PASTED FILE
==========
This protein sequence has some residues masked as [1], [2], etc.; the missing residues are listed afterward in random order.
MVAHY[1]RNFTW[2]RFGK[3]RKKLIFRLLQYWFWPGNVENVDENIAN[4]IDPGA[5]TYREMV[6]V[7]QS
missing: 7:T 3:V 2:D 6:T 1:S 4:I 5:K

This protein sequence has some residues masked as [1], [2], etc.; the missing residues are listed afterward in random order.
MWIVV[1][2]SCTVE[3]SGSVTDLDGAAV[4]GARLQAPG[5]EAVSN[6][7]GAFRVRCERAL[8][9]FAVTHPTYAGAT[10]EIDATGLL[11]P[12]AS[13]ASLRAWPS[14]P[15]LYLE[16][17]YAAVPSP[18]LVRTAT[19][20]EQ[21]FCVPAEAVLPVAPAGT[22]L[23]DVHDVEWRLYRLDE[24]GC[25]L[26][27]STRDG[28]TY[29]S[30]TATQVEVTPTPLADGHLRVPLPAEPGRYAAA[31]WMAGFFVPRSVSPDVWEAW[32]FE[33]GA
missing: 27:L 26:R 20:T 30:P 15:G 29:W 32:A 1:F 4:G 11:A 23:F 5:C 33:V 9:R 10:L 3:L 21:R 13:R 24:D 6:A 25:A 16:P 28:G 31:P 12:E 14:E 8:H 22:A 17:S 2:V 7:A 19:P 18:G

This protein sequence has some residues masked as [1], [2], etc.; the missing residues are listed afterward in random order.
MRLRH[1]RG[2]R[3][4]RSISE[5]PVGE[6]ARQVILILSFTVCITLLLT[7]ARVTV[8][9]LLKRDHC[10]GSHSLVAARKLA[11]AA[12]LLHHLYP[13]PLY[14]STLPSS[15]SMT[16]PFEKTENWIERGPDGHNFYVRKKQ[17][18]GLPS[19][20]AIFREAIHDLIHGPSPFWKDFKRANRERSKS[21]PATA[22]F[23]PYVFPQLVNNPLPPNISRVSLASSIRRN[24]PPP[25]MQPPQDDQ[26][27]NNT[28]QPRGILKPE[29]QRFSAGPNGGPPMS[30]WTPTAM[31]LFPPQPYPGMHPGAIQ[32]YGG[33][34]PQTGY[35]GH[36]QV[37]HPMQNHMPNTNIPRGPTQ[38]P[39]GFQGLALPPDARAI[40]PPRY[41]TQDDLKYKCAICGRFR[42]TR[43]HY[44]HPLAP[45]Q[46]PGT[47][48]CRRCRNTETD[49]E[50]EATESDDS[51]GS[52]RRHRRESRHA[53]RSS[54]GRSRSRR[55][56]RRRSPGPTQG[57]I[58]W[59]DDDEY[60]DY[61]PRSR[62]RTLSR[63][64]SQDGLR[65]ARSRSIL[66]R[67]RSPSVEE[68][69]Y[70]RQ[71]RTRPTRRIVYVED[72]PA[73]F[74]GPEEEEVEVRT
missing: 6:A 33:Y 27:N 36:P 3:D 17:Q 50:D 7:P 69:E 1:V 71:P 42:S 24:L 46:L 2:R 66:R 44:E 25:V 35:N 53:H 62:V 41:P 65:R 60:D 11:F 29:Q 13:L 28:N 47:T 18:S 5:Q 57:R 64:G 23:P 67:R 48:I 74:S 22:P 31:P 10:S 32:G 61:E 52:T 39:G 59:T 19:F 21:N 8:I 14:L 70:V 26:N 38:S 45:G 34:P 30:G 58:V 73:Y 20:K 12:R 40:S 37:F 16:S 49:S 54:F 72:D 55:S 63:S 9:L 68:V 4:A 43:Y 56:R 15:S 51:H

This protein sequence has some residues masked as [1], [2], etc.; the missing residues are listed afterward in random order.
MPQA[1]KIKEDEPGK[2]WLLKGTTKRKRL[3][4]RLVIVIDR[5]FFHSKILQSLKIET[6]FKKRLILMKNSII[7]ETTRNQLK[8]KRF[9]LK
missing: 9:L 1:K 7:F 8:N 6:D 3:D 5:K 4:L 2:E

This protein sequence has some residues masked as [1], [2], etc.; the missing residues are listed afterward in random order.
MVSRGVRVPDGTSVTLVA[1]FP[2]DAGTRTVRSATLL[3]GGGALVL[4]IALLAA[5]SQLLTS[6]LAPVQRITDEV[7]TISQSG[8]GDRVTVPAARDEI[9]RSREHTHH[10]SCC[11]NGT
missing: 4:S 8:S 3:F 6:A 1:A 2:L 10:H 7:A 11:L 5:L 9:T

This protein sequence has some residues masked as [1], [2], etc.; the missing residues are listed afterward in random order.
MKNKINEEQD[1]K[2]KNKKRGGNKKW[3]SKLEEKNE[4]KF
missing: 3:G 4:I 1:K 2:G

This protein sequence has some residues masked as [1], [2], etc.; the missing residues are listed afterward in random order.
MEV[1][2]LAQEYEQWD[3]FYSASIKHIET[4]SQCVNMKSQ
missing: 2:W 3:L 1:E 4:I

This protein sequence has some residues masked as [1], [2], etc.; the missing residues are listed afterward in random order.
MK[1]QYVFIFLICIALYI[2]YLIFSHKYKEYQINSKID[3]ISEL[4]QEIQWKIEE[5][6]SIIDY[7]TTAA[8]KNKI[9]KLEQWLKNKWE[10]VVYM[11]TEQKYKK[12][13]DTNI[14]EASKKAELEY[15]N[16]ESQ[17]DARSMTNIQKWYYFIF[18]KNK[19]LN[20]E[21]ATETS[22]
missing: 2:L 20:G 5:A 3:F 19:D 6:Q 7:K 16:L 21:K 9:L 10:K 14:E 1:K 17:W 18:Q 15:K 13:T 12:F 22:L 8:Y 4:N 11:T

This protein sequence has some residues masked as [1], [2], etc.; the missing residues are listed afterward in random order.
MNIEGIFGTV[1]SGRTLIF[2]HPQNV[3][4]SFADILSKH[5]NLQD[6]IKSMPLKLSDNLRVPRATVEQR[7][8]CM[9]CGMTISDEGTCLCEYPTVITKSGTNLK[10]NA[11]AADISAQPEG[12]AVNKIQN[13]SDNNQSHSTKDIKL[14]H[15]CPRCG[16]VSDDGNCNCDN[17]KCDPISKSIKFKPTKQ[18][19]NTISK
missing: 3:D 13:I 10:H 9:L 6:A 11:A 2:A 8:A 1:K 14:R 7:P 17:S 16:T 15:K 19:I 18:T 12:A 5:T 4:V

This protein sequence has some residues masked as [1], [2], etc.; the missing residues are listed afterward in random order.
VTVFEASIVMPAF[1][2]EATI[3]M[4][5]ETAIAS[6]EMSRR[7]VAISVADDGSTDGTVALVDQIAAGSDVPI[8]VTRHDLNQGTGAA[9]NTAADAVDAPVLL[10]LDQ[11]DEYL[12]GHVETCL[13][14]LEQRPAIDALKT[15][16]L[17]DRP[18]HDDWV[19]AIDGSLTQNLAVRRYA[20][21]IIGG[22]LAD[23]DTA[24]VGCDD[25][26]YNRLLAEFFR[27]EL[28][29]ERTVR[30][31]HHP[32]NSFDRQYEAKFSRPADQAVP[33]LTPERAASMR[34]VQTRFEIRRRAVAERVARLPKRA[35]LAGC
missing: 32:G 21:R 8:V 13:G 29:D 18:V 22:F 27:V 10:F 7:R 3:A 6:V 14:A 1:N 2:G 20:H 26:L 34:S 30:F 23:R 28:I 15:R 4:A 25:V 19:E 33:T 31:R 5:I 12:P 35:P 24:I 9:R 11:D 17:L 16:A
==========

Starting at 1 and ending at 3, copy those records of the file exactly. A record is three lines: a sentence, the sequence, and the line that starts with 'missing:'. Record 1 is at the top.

This protein sequence has some residues masked as [1], [2], etc.; the missing residues are listed afterward in random order.
MVAHY[1]RNFTW[2]RFGK[3]RKKLIFRLLQYWFWPGNVENVDENIAN[4]IDPGA[5]TYREMV[6]V[7]QS
missing: 7:T 3:V 2:D 6:T 1:S 4:I 5:K

This protein sequence has some residues masked as [1], [2], etc.; the missing residues are listed afterward in random order.
MWIVV[1][2]SCTVE[3]SGSVTDLDGAAV[4]GARLQAPG[5]EAVSN[6][7]GAFRVRCERAL[8][9]FAVTHPTYAGAT[10]EIDATGLL[11]P[12]AS[13]ASLRAWPS[14]P[15]LYLE[16][17]YAAVPSP[18]LVRTAT[19][20]EQ[21]FCVPAEAVLPVAPAGT[22]L[23]DVHDVEWRLYRLDE[24]GC[25]L[26][27]STRDG[28]TY[29]S[30]TATQVEVTPTPLADGHLRVPLPAEPGRYAAA[31]WMAGFFVPRSVSPDVWEAW[32]FE[33]GA
missing: 27:L 26:R 20:T 30:P 15:G 29:W 32:A 1:F 4:G 11:A 23:F 5:C 33:V 9:R 10:L 3:L 21:R 13:R 24:D 6:A 25:A 16:P 28:G 31:P 12:E 14:E 8:H 22:A 17:S 2:V 7:A 19:P 18:G

This protein sequence has some residues masked as [1], [2], etc.; the missing residues are listed afterward in random order.
MRLRH[1]RG[2]R[3][4]RSISE[5]PVGE[6]ARQVILILSFTVCITLLLT[7]ARVTV[8][9]LLKRDHC[10]GSHSLVAARKLA[11]AA[12]LLHHLYP[13]PLY[14]STLPSS[15]SMT[16]PFEKTENWIERGPDGHNFYVRKKQ[17][18]GLPS[19][20]AIFREAIHDLIHGPSPFWKDFKRANRERSKS[21]PATA[22]F[23]PYVFPQLVNNPLPPNISRVSLASSIRRN[24]PPP[25]MQPPQDDQ[26][27]NNT[28]QPRGILKPE[29]QRFSAGPNGGPPMS[30]WTPTAM[31]LFPPQPYPGMHPGAIQ[32]YGG[33][34]PQTGY[35]GH[36]QV[37]HPMQNHMPNTNIPRGPTQ[38]P[39]GFQGLALPPDARAI[40]PPRY[41]TQDDLKYKCAICGRFR[42]TR[43]HY[44]HPLAP[45]Q[46]PGT[47][48]CRRCRNTETD[49]E[50]EATESDDS[51]GS[52]RRHRRESRHA[53]RSS[54]GRSRSRR[55][56]RRRSPGPTQG[57]I[58]W[59]DDDEY[60]DY[61]PRSR[62]RTLSR[63][64]SQDGLR[65]ARSRSIL[66]R[67]RSPSVEE[68][69]Y[70]RQ[71]RTRPTRRIVYVED[72]PA[73]F[74]GPEEEEVEVRT
missing: 6:A 33:Y 27:N 36:P 3:D 17:Q 50:D 7:P 69:E 1:V 71:P 42:S 24:L 46:L 2:R 66:R 44:E 25:V 35:N 53:H 62:V 41:P 65:R 60:D 11:F 29:Q 13:L 28:N 47:T 18:S 5:Q 57:R 64:G 23:P 67:R 48:I 74:S 22:P 31:P 10:S 32:G 61:E 52:T 39:G 59:T 19:F 21:N 8:I 14:L 70:V 26:N 38:S 45:G 34:P 30:G 58:V 73:Y 20:K 12:R 40:S 37:F 16:S 49:S 54:F 72:D 55:S 63:S 9:L 68:V 4:A 43:Y 56:R 15:S 51:H